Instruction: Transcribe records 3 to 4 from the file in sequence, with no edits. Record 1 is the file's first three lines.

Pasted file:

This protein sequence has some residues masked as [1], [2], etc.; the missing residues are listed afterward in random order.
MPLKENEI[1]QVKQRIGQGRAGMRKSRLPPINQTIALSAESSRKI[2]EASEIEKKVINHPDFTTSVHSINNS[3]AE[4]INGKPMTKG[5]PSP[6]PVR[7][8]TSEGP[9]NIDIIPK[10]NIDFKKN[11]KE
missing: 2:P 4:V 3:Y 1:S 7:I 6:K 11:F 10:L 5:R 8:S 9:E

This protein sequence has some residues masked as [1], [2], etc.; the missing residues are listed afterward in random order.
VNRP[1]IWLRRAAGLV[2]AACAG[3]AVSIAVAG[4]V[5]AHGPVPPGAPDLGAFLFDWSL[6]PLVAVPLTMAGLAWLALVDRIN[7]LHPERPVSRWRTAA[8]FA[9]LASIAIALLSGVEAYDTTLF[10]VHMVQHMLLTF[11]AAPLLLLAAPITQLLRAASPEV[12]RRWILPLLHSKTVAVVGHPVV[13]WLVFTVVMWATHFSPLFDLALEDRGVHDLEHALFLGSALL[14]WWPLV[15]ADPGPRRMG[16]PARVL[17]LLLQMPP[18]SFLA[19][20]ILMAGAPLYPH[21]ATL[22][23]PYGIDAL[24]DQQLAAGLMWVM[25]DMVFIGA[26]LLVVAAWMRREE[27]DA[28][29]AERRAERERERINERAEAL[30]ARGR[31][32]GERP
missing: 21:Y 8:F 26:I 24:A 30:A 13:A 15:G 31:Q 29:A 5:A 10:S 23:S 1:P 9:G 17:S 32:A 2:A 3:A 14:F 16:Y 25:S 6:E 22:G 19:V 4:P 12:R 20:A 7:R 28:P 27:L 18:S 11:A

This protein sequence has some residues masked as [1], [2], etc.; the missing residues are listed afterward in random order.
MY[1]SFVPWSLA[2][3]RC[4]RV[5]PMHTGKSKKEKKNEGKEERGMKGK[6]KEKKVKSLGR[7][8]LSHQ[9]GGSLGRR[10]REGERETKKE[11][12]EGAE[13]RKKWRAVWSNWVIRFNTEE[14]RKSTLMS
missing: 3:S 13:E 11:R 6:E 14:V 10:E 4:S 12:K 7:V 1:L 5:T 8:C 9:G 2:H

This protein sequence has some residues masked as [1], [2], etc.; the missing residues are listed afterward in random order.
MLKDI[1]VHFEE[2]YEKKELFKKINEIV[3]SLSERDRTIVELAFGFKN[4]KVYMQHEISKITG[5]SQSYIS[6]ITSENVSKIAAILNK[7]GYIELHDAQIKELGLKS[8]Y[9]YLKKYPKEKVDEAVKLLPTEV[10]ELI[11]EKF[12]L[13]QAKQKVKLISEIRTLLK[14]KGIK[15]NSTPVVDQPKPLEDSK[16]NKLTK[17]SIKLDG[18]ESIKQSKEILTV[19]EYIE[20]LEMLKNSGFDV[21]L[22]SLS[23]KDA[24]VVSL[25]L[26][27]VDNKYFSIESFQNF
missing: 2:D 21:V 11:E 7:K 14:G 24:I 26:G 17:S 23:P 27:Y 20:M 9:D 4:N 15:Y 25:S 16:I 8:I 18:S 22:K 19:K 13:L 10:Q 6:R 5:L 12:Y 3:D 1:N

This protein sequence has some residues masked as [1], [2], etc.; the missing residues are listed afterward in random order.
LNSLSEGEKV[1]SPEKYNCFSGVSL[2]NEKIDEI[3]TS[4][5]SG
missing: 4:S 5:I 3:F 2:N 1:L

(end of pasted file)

This protein sequence has some residues masked as [1], [2], etc.; the missing residues are listed afterward in random order.
MY[1]SFVPWSLA[2][3]RC[4]RV[5]PMHTGKSKKEKKNEGKEERGMKGK[6]KEKKVKSLGR[7][8]LSHQ[9]GGSLGRR[10]REGERETKKE[11][12]EGAE[13]RKKWRAVWSNWVIRFNTEE[14]RKSTLMS
missing: 3:S 13:E 11:R 6:E 14:V 10:E 4:S 12:K 7:V 1:L 5:T 8:C 9:G 2:H

This protein sequence has some residues masked as [1], [2], etc.; the missing residues are listed afterward in random order.
MLKDI[1]VHFEE[2]YEKKELFKKINEIV[3]SLSERDRTIVELAFGFKN[4]KVYMQHEISKITG[5]SQSYIS[6]ITSENVSKIAAILNK[7]GYIELHDAQIKELGLKS[8]Y[9]YLKKYPKEKVDEAVKLLPTEV[10]ELI[11]EKF[12]L[13]QAKQKVKLISEIRTLLK[14]KGIK[15]NSTPVVDQPKPLEDSK[16]NKLTK[17]SIKLDG[18]ESIKQSKEILTV[19]EYIE[20]LEMLKNSGFDV[21]L[22]SLS[23]KDA[24]VVSL[25]L[26][27]VDNKYFSIESFQNF
missing: 2:D 21:V 11:E 7:K 14:G 24:I 26:G 17:S 23:P 27:Y 20:M 9:D 4:N 15:Y 25:S 16:I 8:I 18:S 22:K 19:K 13:L 10:Q 6:R 5:L 12:Y 3:D 1:N